I Told You So: Towards a Different Future Post the 2012 Election

I told you so.

It’s not a hospitable way to begin this piece and draw your attention, but I just had to say it . I told you so.

In “Nothing Will Change: the 2012 Presidential Election,” written June 23, 2011, I said that, “the state and the corporation are the main sponsors and coordinators of an ‘unprecedented combination of powers distinguished by their totalitarian tendencies, powers that not only challenge established boundaries — political, moral, intellectual, and economic — but whose nature it is to challenge those boundaries continually, even to challenge the limits of the earth itself,’ says Sheldon S. Wolin in Democracy Inc: Managed Democracy and the Specter of Inverted Totalitarianism.”

Here we are again, debating tax reform, taxation of the rich and entitlements. Mitch McConnell is still obstructing by any means necessary. Paul Ryan is still showing his colors, suggesting that they lost the election because “too many Blacks voted.” Too many? And Mitt Romney, acutely blind to what happened, before, during and now after the election, insists, speaking to the LA Times, that Obama won the election because he gave Big Gifts to Latinos and Blacks.

The rest of us, meanwhile, exhausted, are looking optimistically for a compromise. Sound familiar? Have we been here before?

In Obama we’ve chosen a kind of struggle that will work only be degrees, slowly, gradually — yet not alter the state of affairs at all. Romney wanted to drastically change everything and place a perverse oligarchy at the helm. With Obama, we’ll fix a tire here, a spark plug there, a belt, a carburetor — but the fact that the system is fundamentally flawed is not going to be addressed. Remember: I told you so. And I’m telling you now.

On January 28, 2012, looking at this system keen on manufacturing illusion as its primary feature, I wrote “Vero Beach, Florida and the Manufacturing of Consciousness: How the GOP Will Give Obama a Victory in 2012“, and said :

Vero Beach is the American Paradox: the extraordinary cost of creating and maintaining such lavishness and the economic drain of a lifestyle that is characterized by total mechanization, as the pudgy elderly try to stave off the inevitable by walking and biking, their lives well kept by Latinos and some, very few, African Americans usually found behind counters at Publix markets, gas stations and sanitation trucks. The divide is the evolution of manifest destiny that has assumed a contemporary look and feel.

We can hear Karl Rove’s grandiosity; we can also see the denial of the changing face of the American electorate: younger, bolder, Latino, women, the LGBT community, and African Americans that are now looking for Obama, their president, to address their ills in more concrete ways then he did his first go ’round. Privilege is indeed blinding. The GOP never saw it coming.

But things have changed. And we have to help things change even further.

Robert Wolf, Obama’s top Wall Street ally, says that the rich can tolerate tax hikes. As reported by Andrew Rosenthal, in The New York Times, Bill Kristol, the stalwart conservative of the Weekly Standard, has endorsed raising taxes.

So immediately following the election — and the devastation from Sandy that brought so many together in a dramatic tableau of self-reliance — we have reason to, well, hope for change. But don’t get carried away. As Chris Hedges tells us in Empire of Illusion, our best and the brightest are educated, by our elite instutions, to be mechanics, not change agents — fix this or that, never changing the system; the status quo is accepted. It’s how we roll in America — and why we’re fat, too.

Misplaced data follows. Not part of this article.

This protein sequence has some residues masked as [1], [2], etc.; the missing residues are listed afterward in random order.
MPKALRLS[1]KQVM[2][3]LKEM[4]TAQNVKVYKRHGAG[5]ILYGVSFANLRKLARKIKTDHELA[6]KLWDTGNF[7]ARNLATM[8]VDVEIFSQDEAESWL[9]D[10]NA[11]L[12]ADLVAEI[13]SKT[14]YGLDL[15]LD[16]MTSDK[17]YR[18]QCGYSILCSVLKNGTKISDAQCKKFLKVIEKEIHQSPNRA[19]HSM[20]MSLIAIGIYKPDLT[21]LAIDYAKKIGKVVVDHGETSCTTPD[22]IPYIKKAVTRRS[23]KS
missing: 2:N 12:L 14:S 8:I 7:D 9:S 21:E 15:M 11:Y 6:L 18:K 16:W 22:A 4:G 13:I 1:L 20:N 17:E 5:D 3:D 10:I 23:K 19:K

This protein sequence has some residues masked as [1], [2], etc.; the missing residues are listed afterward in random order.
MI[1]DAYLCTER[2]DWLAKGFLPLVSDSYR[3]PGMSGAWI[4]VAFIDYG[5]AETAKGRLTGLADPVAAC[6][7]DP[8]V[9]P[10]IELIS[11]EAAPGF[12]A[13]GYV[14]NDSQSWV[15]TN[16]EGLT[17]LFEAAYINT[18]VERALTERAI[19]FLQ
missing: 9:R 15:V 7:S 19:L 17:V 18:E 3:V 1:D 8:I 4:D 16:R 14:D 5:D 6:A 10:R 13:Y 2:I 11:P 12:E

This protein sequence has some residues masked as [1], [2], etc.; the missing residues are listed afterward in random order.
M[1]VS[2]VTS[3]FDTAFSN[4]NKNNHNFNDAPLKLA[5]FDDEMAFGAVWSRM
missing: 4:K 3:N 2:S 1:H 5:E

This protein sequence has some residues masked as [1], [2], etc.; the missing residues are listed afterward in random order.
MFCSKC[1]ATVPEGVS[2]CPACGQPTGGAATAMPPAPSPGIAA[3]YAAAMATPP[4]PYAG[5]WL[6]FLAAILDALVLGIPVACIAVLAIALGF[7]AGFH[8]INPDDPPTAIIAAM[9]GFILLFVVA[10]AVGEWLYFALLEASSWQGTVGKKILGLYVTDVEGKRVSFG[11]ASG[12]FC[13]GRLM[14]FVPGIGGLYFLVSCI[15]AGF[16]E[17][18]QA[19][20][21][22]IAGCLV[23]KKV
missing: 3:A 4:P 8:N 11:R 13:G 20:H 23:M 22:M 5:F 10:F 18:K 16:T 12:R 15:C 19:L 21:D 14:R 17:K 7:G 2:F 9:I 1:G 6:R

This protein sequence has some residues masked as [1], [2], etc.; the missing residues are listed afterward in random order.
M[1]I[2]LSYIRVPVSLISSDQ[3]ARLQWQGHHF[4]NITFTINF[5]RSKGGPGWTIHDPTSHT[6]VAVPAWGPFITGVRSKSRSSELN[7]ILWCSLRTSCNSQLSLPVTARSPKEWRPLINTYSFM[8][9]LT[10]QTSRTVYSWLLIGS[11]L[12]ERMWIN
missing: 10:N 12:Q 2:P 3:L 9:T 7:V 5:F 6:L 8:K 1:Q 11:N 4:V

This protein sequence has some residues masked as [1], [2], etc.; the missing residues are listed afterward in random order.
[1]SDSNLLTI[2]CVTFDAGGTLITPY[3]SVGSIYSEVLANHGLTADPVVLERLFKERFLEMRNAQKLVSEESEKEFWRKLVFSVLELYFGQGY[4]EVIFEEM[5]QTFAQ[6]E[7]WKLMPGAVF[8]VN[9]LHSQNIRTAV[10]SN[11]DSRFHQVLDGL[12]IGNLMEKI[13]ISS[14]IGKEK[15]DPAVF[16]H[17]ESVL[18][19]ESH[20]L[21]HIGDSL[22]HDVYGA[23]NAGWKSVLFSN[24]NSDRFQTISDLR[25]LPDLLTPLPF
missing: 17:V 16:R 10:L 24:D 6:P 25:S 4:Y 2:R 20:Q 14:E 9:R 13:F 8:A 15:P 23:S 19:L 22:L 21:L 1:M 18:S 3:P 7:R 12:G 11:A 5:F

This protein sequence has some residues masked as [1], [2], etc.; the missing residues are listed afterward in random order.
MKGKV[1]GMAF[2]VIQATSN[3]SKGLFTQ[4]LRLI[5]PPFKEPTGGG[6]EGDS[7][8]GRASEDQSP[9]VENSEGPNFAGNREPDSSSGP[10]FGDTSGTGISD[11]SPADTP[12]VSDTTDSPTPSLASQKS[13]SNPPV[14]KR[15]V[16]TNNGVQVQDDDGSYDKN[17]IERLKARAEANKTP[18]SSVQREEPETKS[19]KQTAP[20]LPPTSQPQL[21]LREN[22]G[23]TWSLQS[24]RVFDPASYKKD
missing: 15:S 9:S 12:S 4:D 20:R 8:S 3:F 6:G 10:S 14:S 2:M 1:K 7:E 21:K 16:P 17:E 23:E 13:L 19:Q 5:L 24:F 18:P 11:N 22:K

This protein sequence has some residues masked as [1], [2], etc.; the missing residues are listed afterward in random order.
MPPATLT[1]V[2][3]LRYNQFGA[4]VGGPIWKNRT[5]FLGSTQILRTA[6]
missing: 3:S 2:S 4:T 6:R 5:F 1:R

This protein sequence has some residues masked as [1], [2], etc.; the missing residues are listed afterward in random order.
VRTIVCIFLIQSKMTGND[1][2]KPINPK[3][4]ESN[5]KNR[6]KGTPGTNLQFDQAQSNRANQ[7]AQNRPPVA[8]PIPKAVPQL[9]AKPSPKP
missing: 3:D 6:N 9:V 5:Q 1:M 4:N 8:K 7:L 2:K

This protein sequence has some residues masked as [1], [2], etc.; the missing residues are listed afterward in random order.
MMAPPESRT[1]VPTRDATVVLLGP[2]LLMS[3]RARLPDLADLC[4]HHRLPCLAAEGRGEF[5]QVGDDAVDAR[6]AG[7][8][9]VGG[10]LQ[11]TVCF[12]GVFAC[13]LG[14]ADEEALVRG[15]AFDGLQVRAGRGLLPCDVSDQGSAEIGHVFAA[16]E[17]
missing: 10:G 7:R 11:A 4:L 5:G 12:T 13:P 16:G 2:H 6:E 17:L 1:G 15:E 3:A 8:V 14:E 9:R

What do we have wrong? What do we have to change?

For me, this can only be done through education, a creative struggle with ideas, difficult ideas, challenging ideas that are, if they’re to be effective, questioning the status quo and offering alternatives. We need to work to transgress. We have to re-examine what we mean by “progress” and, likewise, we have to conflate our sense of it with what we “value”; in the journey, we have to look back and try to also define “virtue” and “virtuous action,” the keys to any foundation that is looking to move to new and better ways of living. These are the road to happiness.

Handmaking America

So let’s turn to our socioeconomic challenges, first, since these are on everyone’s mind. Please run to your local bookstore and, whether you’re on the right or the left or somewhere in-between, pick up a copy of Bill Ivey’s Handmaking America: A Back-to-Basics Pathway to a Revitalized American Democracy. Read it. Then let’s have an educated discussion about who we want to be.

But if we’re going to do this, as Ivey says, we have to first accept that our values have been corrupted by consumption; this is why the constant affirmation of growth has lead us to a precipice — the so called fiscal cliff. (I can already hear the claims of “socialist”! from folks I know.) Here, listen:

Americans have been converted; we’ve internalized market values. We experience consuming as a liberating activity, strong enough to at times present the illusion of social rebellion. ‘Freedom’ is no longer a condition defined by the absence of debt and envy. Instead, modern-day advertising has transformed freedom into a central tenet of consumerist ideology.

This is called “Freedomism,” says Ivey: “the sentiment that allows buyers to somehow believe that the purchase of a new SUV is a ticket to the great outdoors, when the real effect is a hefty installment loan and the inevitable truth that to service the debt, one must work more hours, inside, at a desk.” Thus, “the transformation of every facet of human activity into marketable product in the end conflates money and meaning.”